I wasn’t sure what to expect when starting Anodyne. Most descriptions paint it as a Zelda clone and while they’re right, the game is so much more than just a clone. Mechanically, it’s a clone but from a narrative standpoint the game is the sort of thing that would happen if you asked Jim Henson to make a video game. It has this dreamlike wonder, very little to you is told (and likely never will be told to anyone) and it’s just an experience.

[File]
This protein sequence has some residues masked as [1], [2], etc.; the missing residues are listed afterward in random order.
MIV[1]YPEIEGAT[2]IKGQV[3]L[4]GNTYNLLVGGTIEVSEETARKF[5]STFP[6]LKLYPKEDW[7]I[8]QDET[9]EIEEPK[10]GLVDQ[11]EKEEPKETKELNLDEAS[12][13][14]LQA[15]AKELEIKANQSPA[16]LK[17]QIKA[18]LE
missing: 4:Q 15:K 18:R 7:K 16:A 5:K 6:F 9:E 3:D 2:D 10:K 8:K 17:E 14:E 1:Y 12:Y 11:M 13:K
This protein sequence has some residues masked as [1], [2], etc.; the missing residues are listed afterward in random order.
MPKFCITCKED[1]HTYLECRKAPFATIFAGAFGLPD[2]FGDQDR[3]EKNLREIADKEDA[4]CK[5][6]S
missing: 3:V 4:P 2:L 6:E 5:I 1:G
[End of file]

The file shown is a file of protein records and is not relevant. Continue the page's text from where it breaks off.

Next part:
Once I closed out of the game for the final time, I realized that the game left me with emotions. Confusion, accomplishment, satisfaction and sadness. The game just got under my skin, and that’s a really great feeling. The game itself has this delightful old school feeling right down to the controls and graphics. Often, indie games that attempt a ‘retro’ look end up not looking retro but like nostalgia-retro. They have more colours, higher resolutions or a mixture of special effects that would cause slowdown if it were possible at all. Anodyne, on the other hand, is pixel perfect to the games of my youth.
Anyone who grew up in the 8 and 16 bit generations owe it to themselves to play Anodyne.